Amazon, Best Buy partner to offer Fire TV Smart TVs


Amazon (AMZN) and Best Buy (BBY) have formed a multiyear partnership to bring Fire TV Edition smart TVs to customers in the U.S. and Canada.

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Starting this summer, Best Buy will launch more than 10 4K and HD Fire TV Edition models from Toshiba and Insignia, which will feature Amazon’s Fire TV operating system. Other models will be launched later in the year.

American consumers will be able to purchase these new smart TVs exclusively in Best Buy stores, on, and for the first time, from Best Buy as a third-party seller on starting in the summer. They will be available for purchase in Canada later this year

Barbara Bush, mother of 43rd U.S. president and wife of 41st, dead at 92

Barbara Bush, the snowy-haired president’s wife whose plainspoken manner and utter lack of pretence made her more popular at times than her husband, U.S. president George H.W. Bush, died Tuesday. She was 92.

Family spokesperson Jim McGrath confirmed the death in a statement. The cause wasn’t immediately known.

Bush brought a grandmotherly style to buttoned-down Washington, often appearing in her trademark fake pearl chokers and displaying no vanity about her white hair and wrinkles.

“What you see with me is what you get. I’m not running for president — George Bush is,” she said at the 1988 Republican National Convention, where her husband, then vice-president, was nominated to succeed Ronald Reagan.

The Bushes, who were married Jan. 6, 1945, had the longest marriage of any presidential couple in American history. And Bush was one of only two presidential wives who had a child who was elected president. The other was Abigail Adams, wife of John Adams and mother of John Quincy Adams.

“I had the best job in America,” she wrote in a 1994 memoir describing her time in the White House. “Every single day was interesting, rewarding, and sometimes just plain fun.”

On Sunday, McGrath said Bush had decided to decline further medical treatment for health problems and focus instead on “comfort care” at home in Houston. She had been in the hospital recently for congestive heart failure and chronic obstructive pulmonary disease. In 2009, she had heart valve replacement surgery and had a long history of treatment for Graves’ disease, a thyroid condition.

“My dear mother has passed on at age 92. Laura, Barbara, Jenna, and I are sad, but our souls are settled because we know hers was,” George W. Bush said in a statement Tuesday. “Barbara Bush was a fabulous First Lady and a woman unlike any other who brought levity, love, and literacy to millions. To us, she was so much more. Mom kept us on our toes and kept us laughing until the end. I’m a lucky man that Barbara Bush was my mother. Our family will miss her dearly, and we thank you all for your prayers and good wishes.”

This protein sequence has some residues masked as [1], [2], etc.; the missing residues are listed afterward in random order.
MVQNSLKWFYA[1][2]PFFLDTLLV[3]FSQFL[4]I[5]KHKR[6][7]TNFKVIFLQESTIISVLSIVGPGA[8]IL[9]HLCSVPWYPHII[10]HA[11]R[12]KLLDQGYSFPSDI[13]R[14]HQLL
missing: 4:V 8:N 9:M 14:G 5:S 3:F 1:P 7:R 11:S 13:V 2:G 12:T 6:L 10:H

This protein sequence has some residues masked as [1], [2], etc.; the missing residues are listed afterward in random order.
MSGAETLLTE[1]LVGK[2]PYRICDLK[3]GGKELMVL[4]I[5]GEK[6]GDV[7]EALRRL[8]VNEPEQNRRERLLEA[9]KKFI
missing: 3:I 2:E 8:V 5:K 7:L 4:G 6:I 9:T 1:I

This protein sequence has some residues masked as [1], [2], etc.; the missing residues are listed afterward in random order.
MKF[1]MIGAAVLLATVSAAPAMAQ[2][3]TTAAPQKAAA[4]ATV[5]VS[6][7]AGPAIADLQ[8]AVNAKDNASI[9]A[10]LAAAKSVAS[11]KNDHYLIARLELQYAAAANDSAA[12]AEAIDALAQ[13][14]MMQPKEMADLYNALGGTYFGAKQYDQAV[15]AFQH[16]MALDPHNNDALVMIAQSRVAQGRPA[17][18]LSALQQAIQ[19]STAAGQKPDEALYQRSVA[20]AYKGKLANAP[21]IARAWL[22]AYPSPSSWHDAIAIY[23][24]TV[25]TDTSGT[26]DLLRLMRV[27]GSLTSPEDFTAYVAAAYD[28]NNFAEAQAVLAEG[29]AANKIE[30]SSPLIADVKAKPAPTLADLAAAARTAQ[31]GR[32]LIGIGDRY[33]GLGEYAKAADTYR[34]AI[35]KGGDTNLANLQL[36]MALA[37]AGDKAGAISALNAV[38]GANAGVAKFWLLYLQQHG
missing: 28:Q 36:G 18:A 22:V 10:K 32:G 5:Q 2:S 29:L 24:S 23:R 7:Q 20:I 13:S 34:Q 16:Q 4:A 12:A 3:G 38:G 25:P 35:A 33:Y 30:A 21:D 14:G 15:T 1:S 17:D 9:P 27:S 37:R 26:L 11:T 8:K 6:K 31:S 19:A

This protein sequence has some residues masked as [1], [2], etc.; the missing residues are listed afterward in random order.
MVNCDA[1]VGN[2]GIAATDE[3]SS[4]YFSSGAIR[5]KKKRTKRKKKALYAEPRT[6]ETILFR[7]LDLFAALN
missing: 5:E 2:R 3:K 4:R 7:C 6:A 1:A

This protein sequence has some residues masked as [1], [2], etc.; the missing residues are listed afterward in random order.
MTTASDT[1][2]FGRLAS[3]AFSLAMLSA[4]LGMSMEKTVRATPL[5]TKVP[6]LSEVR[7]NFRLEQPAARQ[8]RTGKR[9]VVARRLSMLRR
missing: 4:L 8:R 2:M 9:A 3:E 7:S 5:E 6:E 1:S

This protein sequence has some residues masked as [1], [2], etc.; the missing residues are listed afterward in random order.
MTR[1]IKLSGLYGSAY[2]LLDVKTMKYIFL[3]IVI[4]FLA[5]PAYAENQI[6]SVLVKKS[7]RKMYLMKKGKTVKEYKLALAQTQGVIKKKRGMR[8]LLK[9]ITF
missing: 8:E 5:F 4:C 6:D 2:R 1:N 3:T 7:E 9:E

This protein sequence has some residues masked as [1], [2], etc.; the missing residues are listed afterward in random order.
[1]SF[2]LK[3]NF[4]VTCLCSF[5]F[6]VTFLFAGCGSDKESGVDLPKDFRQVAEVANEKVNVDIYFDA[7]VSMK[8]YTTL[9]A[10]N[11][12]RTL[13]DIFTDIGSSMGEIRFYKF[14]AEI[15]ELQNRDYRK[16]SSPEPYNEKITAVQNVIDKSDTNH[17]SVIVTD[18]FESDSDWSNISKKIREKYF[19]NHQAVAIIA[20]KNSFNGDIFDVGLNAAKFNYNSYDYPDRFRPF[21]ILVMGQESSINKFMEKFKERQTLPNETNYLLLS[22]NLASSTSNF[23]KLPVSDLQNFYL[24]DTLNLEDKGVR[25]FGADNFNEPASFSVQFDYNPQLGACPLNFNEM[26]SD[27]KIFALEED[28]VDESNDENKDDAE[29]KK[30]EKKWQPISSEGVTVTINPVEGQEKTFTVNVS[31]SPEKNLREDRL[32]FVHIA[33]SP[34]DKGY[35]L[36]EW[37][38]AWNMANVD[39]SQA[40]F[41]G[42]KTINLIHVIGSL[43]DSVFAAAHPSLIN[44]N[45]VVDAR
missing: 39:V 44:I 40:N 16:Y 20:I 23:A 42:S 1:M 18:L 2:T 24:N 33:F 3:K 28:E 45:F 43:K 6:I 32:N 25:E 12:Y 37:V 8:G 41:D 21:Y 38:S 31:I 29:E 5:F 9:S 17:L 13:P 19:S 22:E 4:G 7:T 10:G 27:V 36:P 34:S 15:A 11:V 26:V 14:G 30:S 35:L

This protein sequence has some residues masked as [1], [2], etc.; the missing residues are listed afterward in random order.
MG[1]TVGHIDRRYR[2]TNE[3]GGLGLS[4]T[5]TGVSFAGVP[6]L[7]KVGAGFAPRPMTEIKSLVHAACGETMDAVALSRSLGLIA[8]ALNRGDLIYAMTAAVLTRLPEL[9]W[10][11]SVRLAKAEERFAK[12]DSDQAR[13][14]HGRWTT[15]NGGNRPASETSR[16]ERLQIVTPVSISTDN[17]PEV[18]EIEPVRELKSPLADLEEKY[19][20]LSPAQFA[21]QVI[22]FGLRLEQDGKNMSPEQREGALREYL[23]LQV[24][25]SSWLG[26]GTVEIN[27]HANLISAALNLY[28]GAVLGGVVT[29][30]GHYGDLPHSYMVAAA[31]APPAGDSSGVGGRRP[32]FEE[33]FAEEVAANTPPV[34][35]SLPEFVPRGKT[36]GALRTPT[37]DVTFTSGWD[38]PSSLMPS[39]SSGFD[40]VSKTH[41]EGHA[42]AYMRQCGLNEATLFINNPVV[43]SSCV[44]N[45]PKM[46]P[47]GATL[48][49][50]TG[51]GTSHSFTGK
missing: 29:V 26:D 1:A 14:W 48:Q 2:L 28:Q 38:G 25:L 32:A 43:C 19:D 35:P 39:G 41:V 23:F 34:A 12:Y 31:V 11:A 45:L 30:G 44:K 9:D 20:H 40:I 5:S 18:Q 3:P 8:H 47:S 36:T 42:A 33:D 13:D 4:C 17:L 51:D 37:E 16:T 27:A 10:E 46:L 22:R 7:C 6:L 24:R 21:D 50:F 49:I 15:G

A spokesperson says former president George H.W. Bush held his wife’s hand all day and was by her side when she died.

Jean Becker, the chief of staff at Bush’s office in Houston, said in a statement that the 41st president “is broken-hearted to lose his beloved Barbara.”

Becker says it’s a “very challenging time” for the 93-year-old Bush, but “he also is stoic and strong, and is being lifted up by his large and supportive family.”

Former Canadian prime minister Brian Mulroney said in a statement: “A woman of great intelligence, conviction and kindness, Barbara Bush held no rancour for anyone, no matter how tough the political battles she may have endured. A great champion of literacy and children’s education, Mrs. Bush made the world a better place”

Funeral services are planned for 11 a.m. Saturday at St. Martin’s Episcopal Church in Houston, which she and her husband regularly attended.

According to a post on the George Bush Presidential Library Foundation website, Barbara Bush will lie in repose from noon to midnight Friday at the church for members of the public wishing to pay respects.

The funeral service Saturday is by invitation only.

Burial will be on the grounds of the Bush library at Texas AM University in College Station, about 161 kilometres northwest of Houston.

U.S. President Donald Trump ordered U.S. flags flown at half-mast in her honour.

The publisher’s daughter and oilman’s wife could be caustic in private, but her public image was that of a self-sacrificing, supportive spouse who referred to her husband as her “hero.”

Mia Trumble, 7, sits on Bush’s lap after the former first lady spoke at ceremony for Literacy Maine in Biddeford, Maine, in June 2011. (Robert F. Bukaty/Associated Press)

In the White House, “you need a friend, someone who loves you, who’s going to say, `You are great,”‘ Barbara Bush said in a 1992 television interview.

Her uncoiffed, matronly appearance often provoked jokes that she looked more like the boyish president’s mother than his wife. Late-night comedians quipped that her bright white hair and pale features also imparted an uncanny resemblance to George Washington.

Eight years after leaving the nation’s capital, Bush stood with her husband as their son George W. was sworn in as president. They returned four years later when he won a second term. Abigail Adams was unable to share the experience: She died in 1818, six years before John Quincy Adams was elected.

‘Ferociously tart-tongued’

Barbara Bush insisted she did not try to influence her husband’s politics.

“I don’t fool around with his office,” she said. “And he doesn’t fool around with my household.”

In 1984, her quick wit got her into trouble when she was quoted as referring to Geraldine Ferraro, the Democratic vice-presidential nominee at the time, as “that $4 million — I can’t say it, but it rhymes with rich.”